Spain Guide

France Guide


Guide to Paris Attractions

architecture 1839402 640

A good Paris guide will point out the main highlights as defined by decades of tourism, but there is really no good way to describe how to 'discover' Paris to a budding Parisien or Parisienne. It is easy to tell them to start at the centre with Notre Dame, or begin with the Louvre, or go up the Eiffel Tower (the Arc de Triomphe is actually better and queues shorter), but the beauty of Paris is that it is able to offer entirely personal experiences to its visitors.

If you make an effort to walk rather than taking the métro everywhere (though do take the métro just to see what it is like), and you keep your eyes and ears open you will find that in Paris there is something to see or hear all the time. Its strength is in the little details, not only in the grandiose statements of power left by kings, emperors and presidents.

Furthermore, a worthwhile trip to Paris doesn't have to be an expensive round of concerts, galleries and posh restaurants, even though all of these things are good in themselves. When you take the métro there is a fair chance that someone with an accordion will hop on and give you a free concert (all he wants is a couple of coppers). On the first Sunday of every month the big galleries open their doors to the public for free, so time your visit to the Louvre or Centre Pompidou accordingly. Or, if that isn't possible, wait until after 3pm when the Louvre costs €5 instead of €7.50. Food doesn't have to cost €20 per plat either. If you go to the supermarkets (Champion or Franprix, for example) you can buy bread, cheese and some wine and take it to one of the lovely parks for a picnic.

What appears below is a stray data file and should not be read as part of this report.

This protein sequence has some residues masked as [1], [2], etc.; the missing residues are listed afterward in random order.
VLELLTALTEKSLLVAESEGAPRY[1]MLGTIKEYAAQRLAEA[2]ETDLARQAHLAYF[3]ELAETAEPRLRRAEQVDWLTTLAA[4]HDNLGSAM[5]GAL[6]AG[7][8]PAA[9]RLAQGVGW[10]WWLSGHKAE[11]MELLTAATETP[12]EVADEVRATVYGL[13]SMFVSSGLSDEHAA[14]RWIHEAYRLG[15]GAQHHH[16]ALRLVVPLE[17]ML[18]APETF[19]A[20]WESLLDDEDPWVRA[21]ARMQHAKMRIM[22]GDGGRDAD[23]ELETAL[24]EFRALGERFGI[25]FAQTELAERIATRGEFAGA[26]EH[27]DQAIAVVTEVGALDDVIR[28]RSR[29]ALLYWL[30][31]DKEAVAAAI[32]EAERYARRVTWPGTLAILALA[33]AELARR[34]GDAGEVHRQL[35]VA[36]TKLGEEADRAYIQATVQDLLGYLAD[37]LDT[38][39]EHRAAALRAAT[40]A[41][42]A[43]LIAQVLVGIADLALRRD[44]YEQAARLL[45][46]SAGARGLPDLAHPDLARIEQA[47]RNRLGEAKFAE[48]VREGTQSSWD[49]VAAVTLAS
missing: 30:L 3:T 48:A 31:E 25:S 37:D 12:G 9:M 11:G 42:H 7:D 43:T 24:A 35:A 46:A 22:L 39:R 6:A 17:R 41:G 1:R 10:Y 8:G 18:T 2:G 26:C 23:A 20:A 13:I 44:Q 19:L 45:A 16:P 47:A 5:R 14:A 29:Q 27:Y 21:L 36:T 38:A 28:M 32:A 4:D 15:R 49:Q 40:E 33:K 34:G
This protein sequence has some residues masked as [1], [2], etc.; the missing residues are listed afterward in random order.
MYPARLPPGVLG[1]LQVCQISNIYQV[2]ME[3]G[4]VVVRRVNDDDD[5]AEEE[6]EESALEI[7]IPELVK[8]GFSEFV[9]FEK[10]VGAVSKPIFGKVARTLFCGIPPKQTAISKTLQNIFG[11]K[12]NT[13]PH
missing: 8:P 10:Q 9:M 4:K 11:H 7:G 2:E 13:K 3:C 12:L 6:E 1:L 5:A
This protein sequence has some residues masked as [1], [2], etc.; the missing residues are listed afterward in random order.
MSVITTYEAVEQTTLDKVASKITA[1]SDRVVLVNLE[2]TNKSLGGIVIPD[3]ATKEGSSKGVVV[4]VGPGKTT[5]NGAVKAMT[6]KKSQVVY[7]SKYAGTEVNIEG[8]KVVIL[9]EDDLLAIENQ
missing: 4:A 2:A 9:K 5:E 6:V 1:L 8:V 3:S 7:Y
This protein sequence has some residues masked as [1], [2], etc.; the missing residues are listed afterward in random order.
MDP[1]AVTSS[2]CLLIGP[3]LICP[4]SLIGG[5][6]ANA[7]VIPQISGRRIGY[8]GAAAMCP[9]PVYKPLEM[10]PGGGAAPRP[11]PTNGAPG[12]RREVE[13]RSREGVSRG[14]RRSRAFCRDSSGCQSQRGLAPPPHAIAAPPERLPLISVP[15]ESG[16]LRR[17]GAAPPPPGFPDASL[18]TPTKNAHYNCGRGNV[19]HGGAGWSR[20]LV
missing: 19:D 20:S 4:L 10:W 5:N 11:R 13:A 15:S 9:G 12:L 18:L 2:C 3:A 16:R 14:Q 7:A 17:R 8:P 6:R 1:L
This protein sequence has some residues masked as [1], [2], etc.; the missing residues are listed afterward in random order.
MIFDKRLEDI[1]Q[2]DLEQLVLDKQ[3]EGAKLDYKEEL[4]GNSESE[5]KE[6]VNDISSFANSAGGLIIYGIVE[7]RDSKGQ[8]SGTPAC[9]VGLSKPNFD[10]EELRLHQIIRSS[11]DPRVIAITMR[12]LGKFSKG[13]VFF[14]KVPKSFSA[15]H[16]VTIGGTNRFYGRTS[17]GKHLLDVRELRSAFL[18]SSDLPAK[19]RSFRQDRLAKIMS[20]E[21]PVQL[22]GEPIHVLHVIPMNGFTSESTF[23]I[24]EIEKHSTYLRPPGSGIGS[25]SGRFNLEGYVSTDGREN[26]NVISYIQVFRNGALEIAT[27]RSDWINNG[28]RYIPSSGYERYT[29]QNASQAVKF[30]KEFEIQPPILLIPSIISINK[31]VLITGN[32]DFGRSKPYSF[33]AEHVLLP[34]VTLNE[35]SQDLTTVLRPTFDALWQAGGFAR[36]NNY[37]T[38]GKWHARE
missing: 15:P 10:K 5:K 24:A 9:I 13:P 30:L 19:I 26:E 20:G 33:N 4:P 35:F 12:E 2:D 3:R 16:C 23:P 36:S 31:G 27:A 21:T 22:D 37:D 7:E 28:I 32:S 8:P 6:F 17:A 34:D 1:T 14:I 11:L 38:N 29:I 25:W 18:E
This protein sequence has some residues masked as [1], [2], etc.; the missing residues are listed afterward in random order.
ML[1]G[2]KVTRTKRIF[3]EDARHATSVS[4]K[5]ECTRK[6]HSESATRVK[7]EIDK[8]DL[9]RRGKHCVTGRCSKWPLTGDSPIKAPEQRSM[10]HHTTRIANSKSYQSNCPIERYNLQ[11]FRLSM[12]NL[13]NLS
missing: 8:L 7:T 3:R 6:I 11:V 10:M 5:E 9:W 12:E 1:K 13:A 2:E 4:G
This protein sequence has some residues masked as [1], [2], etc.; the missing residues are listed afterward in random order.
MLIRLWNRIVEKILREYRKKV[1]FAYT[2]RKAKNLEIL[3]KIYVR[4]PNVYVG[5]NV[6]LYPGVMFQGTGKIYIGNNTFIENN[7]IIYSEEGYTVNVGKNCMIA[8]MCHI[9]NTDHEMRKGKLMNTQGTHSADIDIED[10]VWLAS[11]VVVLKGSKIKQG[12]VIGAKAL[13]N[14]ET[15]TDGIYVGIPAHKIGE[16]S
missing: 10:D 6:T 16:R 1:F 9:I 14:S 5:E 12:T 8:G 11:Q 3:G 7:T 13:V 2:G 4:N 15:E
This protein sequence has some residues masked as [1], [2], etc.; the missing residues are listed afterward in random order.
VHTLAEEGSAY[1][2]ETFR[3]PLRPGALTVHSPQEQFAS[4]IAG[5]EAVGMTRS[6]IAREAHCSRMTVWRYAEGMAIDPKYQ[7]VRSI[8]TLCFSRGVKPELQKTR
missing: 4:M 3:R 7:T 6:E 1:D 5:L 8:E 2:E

Everyone knows about the Arc de Triomphe, Notre Dame and place du Tertre. In fact it is so full of tourists at most times of the year that the French refer to the place du Tertre and surrounding roads as "les rues où les Parisiens ne vont jamais" ('the roads where Parisians never go'). Why don't you break with tradition and visit the rue Pavée in the Marais (the first paved street), or the 'other' side of Montmartre around Jules Joffrin? There is a typically French market in the rue Duhesme where a woman plays the accordion on Saturdays, all just waiting to give you that authentic ' Paris experience'. On your way back up the hill you could grab a glass of Leffe in Chez Ginette, near Lamarck métro, where the people who live in the beautiful apartments opposite come for a drink at sundown.